the above portrait was one i drew up in february and only had it in my hands a few days before it was put into a show and sold. i'm certain i priced it too low, as it left me in a matter of minutes, but that's not the issue i suppose.
there's a lot of art out there that can be yours for a pretty low price. it's always a source of contention with artists: how much to charge for art. most of us will under-price it, questioning its worth. and i don't think you ever really get back what you put into it. materials can be compensated for, naturally, but what is time worth? i'm not sure i even have an issue with the time aspect of creating art. but the idea that you've invested a small piece of yourself into whatever you've made, only to have to part with it is always a hard thing for me to do. i stuck my little astronaut into a frame and never saw him again.
i fantasize about his new life on a brightly painted wall in someone's home overlooking a tv or a window to prevent boredom as he fantasizes about space. i didn't spend much time on him, to be honest, maybe two days worth of work to me-- i've spent more time than that on other pieces that were easier to part with-- but the ones who have a piece of my soul i always miss. i'm not sure any artist ever gets over that.
i like knowing he's being appreciated, admired, and hopefully fawned over.
i got into an interesting conversation at work that arose out of some experience my boss had been running into with a gallery she'd been trying to "get in with." the gallery peeps were unorganized and had given a day's notice that she needed to bring art in that night for the big ol' First Thursday gallery hop downtown. we scrambled at work, framing paintings we had in stock, only to find out at drop-off that the gallery commission was 60-40, meaning, the artist only receives forty percent of any and all sales.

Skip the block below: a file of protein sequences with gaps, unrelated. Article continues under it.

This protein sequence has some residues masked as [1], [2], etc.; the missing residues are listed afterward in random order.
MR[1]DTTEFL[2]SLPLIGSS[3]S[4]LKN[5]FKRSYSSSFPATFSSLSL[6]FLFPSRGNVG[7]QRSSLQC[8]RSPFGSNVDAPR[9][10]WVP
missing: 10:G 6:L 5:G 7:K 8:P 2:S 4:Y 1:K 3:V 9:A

i was angry, my boss was even more so. not only had she paid for the framing of the art, but now she was expected to hand over more than half the profit to people who were basically peddling fancy wall real estate.
i've never run into any disagreements with any of the galleries i've had stuff in. my art is usually on the wall for months at a time and i see that commission as paying someone to sell my work for me. i certainly don't have the time to do it myself. so when a gallery expects 40 or even 50 percent of my sales, i can get behind that. but a gallery asking for 60 percent, riles me up.
all the time, effort, inspiration, material an artist pours into their work seems to be completely disregarded just because a gallery has a good location.
i'm not sure how the rest of the art world feels about gallery commission and prices. my boss and i share a sentiment or two about it, of course, but i am curious about where my painting peers stand on this particular issue. i like galleries. i like what they can do for me and i understand that we need to help keep them in business, but asking for more than half seems... unnecessary.
my show is still up at the basement gallery in boise until the end of the month and i'll be going down in the next few days to drop of a few new pieces to fill up some wall space. word is, the new owner of "my brother the black sheep" wants to hang up his piece as soon as he can get his hands on it and the gallery owner prefers not to have empty wall space.
and who can blame him? apparently it's all about a blank wall in a really good location.